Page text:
KABUL, Afghanistan -- Afghans on both sides of an ugly ethnic divide at the country's constitutional convention said they narrowed their differences during crisis talks with American and UN officials yesterday.
The progress during a one-day break at the loya jirga could avert a complete collapse of the gathering, seen as a historic opportunity to help this war-ravaged nation toward the promise of peace and stability.
At the 502-member grand council, President Hamid Karzai's fellow ethnic Pashtuns have swung behind his call for a strong presidency he says is vital to hold the country together as it rebuilds and faces a stubborn Taliban insurgency.
Smaller groups, however, including Tajiks and Uzbeks from the north, have dug in against a charter they say would bring back the Pashtun hegemony that lessened with the defeat of the Taliban two years ago.
Exasperated council leaders were forced to abandon voting on the charter in a tumultuous session Thursday, after more than one-third of the delegates boycotted the ballot and staged a sit-in in the huge tent where the three-week-old meeting is taking place.
But after private talks yesterday with UN Special Representative Lakhdar Brahimi, US Ambassador Zalmay Khalilzad, and council leaders, rebel delegates said there was new hope the constitution could be ratified soon.
Mohiuddin Mahdi, a Tajik delegate from Kabul, said the US ambassador called his group for talks -- possibly to discuss a deal for Afghan officials who have returned from exile to hold on to their US passports, at least temporarily.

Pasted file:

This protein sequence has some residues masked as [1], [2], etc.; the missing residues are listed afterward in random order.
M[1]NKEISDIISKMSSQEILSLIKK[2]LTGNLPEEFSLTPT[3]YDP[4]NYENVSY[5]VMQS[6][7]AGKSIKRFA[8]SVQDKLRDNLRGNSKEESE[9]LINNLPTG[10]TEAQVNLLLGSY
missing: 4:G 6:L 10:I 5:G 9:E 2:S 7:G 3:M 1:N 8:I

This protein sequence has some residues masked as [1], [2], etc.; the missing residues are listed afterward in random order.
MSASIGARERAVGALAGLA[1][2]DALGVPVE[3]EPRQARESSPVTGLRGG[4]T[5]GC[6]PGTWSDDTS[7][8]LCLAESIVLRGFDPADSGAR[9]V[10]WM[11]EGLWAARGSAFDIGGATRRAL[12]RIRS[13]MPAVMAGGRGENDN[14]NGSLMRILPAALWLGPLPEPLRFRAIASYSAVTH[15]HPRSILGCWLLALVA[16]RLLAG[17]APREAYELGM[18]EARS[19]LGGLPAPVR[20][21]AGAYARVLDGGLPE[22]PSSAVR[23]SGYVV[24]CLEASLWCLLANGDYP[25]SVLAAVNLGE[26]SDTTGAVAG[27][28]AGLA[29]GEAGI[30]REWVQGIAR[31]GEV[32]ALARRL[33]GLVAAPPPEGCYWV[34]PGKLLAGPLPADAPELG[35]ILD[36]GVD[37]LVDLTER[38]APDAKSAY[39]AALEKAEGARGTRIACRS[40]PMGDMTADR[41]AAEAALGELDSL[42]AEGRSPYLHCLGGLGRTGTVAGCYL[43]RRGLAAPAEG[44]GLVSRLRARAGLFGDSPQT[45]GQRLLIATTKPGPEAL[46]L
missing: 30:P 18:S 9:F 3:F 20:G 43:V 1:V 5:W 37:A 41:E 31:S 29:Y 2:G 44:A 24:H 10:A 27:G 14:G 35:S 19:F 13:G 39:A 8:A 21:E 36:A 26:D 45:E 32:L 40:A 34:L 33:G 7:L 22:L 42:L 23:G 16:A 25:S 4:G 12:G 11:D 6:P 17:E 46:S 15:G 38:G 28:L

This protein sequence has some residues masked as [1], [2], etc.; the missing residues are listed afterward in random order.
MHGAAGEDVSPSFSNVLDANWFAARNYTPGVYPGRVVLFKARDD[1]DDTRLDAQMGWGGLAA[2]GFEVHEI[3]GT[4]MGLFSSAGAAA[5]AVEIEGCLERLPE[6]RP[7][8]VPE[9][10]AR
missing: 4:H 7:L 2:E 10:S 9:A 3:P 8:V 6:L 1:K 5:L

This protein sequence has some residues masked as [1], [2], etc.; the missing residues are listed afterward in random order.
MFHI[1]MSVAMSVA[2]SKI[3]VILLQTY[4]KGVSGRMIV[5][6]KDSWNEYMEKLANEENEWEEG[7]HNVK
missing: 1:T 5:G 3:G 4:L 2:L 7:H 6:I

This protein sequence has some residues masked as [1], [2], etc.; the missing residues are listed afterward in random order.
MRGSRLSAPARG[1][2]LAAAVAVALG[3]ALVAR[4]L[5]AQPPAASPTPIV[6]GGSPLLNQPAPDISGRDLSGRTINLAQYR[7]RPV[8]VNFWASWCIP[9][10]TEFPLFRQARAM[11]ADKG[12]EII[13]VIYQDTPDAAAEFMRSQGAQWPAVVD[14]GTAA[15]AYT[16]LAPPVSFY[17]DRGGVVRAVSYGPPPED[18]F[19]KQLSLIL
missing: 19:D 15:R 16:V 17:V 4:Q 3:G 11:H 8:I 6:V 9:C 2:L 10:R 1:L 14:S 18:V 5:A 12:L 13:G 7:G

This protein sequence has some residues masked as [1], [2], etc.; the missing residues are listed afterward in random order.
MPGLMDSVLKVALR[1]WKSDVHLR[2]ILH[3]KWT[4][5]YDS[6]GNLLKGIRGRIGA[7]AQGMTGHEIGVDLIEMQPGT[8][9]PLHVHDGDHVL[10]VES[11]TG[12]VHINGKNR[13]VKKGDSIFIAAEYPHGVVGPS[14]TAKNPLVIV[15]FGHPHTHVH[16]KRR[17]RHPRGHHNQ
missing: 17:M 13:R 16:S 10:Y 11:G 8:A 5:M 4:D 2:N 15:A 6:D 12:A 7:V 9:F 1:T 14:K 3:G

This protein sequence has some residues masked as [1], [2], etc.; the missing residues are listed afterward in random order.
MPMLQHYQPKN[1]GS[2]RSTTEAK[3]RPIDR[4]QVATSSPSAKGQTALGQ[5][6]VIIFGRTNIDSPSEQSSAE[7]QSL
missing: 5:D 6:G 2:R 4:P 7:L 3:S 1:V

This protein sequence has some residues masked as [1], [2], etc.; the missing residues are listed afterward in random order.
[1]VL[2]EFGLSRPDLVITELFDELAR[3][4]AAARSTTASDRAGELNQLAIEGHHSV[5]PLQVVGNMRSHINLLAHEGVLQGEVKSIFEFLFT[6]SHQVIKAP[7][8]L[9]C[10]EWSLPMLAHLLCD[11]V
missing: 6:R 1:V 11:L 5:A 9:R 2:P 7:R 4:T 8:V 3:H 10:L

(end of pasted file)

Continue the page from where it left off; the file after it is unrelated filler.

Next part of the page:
Mahdi said most of the holdouts' demands had been met, including recognition of Uzbek as an official language alongside Pashto and Dari -- a request dismissed by many Pashtuns and that has poisoned the debate.
"Our proposals are national proposals, not for one tribe, one province, or one ethnic group," Mahdi said.
"After today, there is no danger of failure."
Khalilzad has been an energetic presence at the jirga, cajoling delegates on the margins and meeting privately with key players to press forward a state-building exercise that could provide lessons for Iraq.
But aides were keen to dispel any impression Khalilzad is steering developments, as Karzai -- who enjoys strong backing from Washington -- apparently is securing the dominant presidency he sought.
A US Embassy spokeswoman confirmed Khalilzad's involvement in yesterday's shuttle diplomacy, but declined to give any details.
Still, Kayum Karzai, one of the president's brothers who is also a jirga delegate, said an agreement was now within reach.
"Yesterday evening and today, there have been some very good developments," Karzai said. "Hopefully, we can go to the jirga tomorrow and present a united front."